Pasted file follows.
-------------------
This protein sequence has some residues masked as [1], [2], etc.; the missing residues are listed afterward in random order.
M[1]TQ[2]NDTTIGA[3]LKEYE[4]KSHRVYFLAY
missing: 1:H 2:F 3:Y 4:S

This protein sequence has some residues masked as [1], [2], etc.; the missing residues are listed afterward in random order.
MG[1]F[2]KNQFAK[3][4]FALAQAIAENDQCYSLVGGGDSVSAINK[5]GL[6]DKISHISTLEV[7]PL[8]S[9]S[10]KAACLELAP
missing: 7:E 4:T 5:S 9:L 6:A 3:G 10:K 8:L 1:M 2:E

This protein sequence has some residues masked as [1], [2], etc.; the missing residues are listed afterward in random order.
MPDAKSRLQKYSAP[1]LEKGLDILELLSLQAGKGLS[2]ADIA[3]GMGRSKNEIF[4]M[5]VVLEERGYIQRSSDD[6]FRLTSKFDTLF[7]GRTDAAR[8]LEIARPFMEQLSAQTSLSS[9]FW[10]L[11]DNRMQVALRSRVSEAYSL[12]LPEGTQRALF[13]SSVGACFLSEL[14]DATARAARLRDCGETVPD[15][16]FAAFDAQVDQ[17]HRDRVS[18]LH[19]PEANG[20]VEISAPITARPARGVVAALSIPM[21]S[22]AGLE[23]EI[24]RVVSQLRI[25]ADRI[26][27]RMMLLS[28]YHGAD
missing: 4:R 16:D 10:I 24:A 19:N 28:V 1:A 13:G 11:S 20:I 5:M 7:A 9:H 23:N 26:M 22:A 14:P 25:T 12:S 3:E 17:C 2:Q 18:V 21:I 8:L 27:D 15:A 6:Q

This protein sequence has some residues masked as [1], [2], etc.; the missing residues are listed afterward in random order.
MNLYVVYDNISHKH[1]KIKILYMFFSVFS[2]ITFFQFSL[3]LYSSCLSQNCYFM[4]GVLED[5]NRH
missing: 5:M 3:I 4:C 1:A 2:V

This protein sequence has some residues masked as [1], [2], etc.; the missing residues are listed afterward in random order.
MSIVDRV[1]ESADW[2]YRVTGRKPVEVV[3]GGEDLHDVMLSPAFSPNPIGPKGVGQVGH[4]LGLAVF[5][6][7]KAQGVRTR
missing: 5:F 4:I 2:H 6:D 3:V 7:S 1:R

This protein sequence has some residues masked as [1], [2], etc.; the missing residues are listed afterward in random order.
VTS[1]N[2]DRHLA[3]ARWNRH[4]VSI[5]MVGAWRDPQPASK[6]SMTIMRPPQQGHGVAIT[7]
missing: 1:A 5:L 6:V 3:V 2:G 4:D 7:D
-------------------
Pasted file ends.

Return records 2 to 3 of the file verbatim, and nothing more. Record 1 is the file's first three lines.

This protein sequence has some residues masked as [1], [2], etc.; the missing residues are listed afterward in random order.
MG[1]F[2]KNQFAK[3][4]FALAQAIAENDQCYSLVGGGDSVSAINK[5]GL[6]DKISHISTLEV[7]PL[8]S[9]S[10]KAACLELAP
missing: 7:E 4:T 5:S 9:L 6:A 3:G 10:K 8:L 1:M 2:E

This protein sequence has some residues masked as [1], [2], etc.; the missing residues are listed afterward in random order.
MPDAKSRLQKYSAP[1]LEKGLDILELLSLQAGKGLS[2]ADIA[3]GMGRSKNEIF[4]M[5]VVLEERGYIQRSSDD[6]FRLTSKFDTLF[7]GRTDAAR[8]LEIARPFMEQLSAQTSLSS[9]FW[10]L[11]DNRMQVALRSRVSEAYSL[12]LPEGTQRALF[13]SSVGACFLSEL[14]DATARAARLRDCGETVPD[15][16]FAAFDAQVDQ[17]HRDRVS[18]LH[19]PEANG[20]VEISAPITARPARGVVAALSIPM[21]S[22]AGLE[23]EI[24]RVVSQLRI[25]ADRI[26][27]RMMLLS[28]YHGAD
missing: 4:R 16:D 10:I 24:A 19:N 28:V 1:A 13:G 11:S 20:I 5:M 7:A 9:H 23:N 26:M 22:A 14:P 25:T 12:S 3:E 17:C 2:Q 18:V 21:I 8:L 27:D 15:A 6:Q